If a company is returning 70% of its profits through a combination of donations, dividends given to cooperative members, and trying to provide good pay and benefits to its employees then that sounds pretty good in my books. 30% of profits (not sales) to look at expanding in a business format that doesn’t allow for loans/debt, improving existing stores, product research and development, advertising, etc. is what’s left.

        My interpretation of everything I have read is that REI is supporting the outdoors both by donation directly to outdoor preservation as well as by enabling customers and employees to get outdoors.

        Of course this all adds up to me considering multiple factors in judging how a company performs in its spending choices. If the only thing that matters to someone is how much is donated to one cause then that is an entirely different matter.

        • Joe Zonie says:

          REI charges retail on virtually everything it sells. It is supposedly a co-op, but the dividend they give out is tiny. Where is that money going then? I don’t think they are a particularly efficient organization, but merely have a large base of loyal customers that keeps them in business. I do my research before buying something substantial and the final price I pay more than makes up for the puny dividend, and I get the best product for my actual needs, not the limited choices that REI might choose to stock. And if they don’t offer a product like Camelbak, they certainly are doing a disservice to their customers.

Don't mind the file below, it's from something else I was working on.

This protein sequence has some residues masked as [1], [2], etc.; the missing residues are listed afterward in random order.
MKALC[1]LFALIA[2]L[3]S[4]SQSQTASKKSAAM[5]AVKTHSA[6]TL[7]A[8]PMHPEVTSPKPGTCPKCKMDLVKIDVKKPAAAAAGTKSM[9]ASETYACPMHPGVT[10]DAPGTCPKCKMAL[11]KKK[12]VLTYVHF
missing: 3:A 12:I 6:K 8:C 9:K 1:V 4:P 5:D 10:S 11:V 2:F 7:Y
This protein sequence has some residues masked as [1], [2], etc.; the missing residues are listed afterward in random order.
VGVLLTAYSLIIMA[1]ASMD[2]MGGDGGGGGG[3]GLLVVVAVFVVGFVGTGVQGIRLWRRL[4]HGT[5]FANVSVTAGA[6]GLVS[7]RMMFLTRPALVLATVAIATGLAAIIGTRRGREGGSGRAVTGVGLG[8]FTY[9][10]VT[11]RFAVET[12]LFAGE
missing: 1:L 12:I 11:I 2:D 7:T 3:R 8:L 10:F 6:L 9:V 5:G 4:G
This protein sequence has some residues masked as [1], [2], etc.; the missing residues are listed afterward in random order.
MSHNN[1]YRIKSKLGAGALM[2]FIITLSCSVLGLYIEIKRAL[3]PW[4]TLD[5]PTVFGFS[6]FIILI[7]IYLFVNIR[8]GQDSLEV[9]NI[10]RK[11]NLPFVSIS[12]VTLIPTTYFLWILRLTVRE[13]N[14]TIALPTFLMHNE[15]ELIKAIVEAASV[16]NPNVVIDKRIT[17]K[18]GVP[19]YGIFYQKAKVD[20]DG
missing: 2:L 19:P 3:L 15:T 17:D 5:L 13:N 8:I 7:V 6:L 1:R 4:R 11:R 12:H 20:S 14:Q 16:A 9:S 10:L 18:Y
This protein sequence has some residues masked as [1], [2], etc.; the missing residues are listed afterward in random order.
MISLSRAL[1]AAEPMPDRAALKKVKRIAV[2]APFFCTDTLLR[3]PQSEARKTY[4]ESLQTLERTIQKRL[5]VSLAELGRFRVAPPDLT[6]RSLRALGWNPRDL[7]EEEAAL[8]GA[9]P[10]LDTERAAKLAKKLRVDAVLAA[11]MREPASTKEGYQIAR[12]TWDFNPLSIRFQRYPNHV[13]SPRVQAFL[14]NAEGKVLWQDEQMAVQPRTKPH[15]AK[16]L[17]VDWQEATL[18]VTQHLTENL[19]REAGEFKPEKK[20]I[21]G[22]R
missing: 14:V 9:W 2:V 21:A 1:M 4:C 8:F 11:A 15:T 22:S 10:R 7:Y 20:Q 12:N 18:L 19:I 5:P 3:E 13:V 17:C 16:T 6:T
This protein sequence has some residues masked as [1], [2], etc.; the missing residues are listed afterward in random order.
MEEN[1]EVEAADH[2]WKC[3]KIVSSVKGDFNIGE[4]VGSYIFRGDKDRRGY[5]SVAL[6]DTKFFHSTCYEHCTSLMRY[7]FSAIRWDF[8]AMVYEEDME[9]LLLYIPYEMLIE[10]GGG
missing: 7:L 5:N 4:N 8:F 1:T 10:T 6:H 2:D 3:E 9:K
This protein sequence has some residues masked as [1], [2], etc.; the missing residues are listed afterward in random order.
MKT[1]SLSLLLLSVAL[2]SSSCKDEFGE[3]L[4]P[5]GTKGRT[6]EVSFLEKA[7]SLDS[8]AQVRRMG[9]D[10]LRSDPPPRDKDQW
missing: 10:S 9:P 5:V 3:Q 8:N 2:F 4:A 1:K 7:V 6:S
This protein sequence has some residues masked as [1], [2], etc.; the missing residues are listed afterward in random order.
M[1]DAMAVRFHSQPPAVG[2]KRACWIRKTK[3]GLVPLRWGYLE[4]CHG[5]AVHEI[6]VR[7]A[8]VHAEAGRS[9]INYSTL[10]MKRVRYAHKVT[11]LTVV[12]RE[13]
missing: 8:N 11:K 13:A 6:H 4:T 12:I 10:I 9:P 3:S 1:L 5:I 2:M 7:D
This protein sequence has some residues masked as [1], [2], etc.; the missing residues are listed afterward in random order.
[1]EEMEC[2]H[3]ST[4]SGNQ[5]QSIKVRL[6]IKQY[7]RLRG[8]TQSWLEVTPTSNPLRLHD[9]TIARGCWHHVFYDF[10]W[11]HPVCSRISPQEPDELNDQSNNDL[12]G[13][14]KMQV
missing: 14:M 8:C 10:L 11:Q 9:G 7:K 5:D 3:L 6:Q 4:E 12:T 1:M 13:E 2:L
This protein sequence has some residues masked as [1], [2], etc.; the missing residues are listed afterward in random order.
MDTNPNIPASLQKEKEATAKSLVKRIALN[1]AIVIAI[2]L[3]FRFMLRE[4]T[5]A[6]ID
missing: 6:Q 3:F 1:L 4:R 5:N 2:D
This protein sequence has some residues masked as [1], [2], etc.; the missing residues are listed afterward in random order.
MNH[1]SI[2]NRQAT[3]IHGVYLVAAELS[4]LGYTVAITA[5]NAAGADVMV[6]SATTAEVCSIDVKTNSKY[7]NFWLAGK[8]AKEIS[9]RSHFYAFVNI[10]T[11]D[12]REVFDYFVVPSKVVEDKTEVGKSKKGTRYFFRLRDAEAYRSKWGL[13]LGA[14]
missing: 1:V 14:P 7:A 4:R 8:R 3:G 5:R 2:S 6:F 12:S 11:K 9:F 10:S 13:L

• Sean D Neves says:

      You really need to learn how to read. Especially the articles that you post that supposedly prove your point: let’s do some math, pinko. 70% of 2.56b is almost $1.8b. I’m sure youeant the prfutargin but you gotta understand that number smatter. Math never was that important to socialists.

  12. RS says:

    I’m an REI member and have been since the ’70s. I’m also a member of Ducks Unlimited and I buy my state’s hunting and fishing licenses annually even thought I don’t hunt and rarely fish. The reason for the latter two is I support conservation. I’m not an NRA member.

    What troubles me about REI is no one is demanding it sell guns or ammunition. The products, like CamelBak, are high quality products which have nothing to do with firearms. Their “sin” is having a corporate parent which also has subsidiaries which sell firearms and accessories, a connection which is tenuous to the point of being completely specious.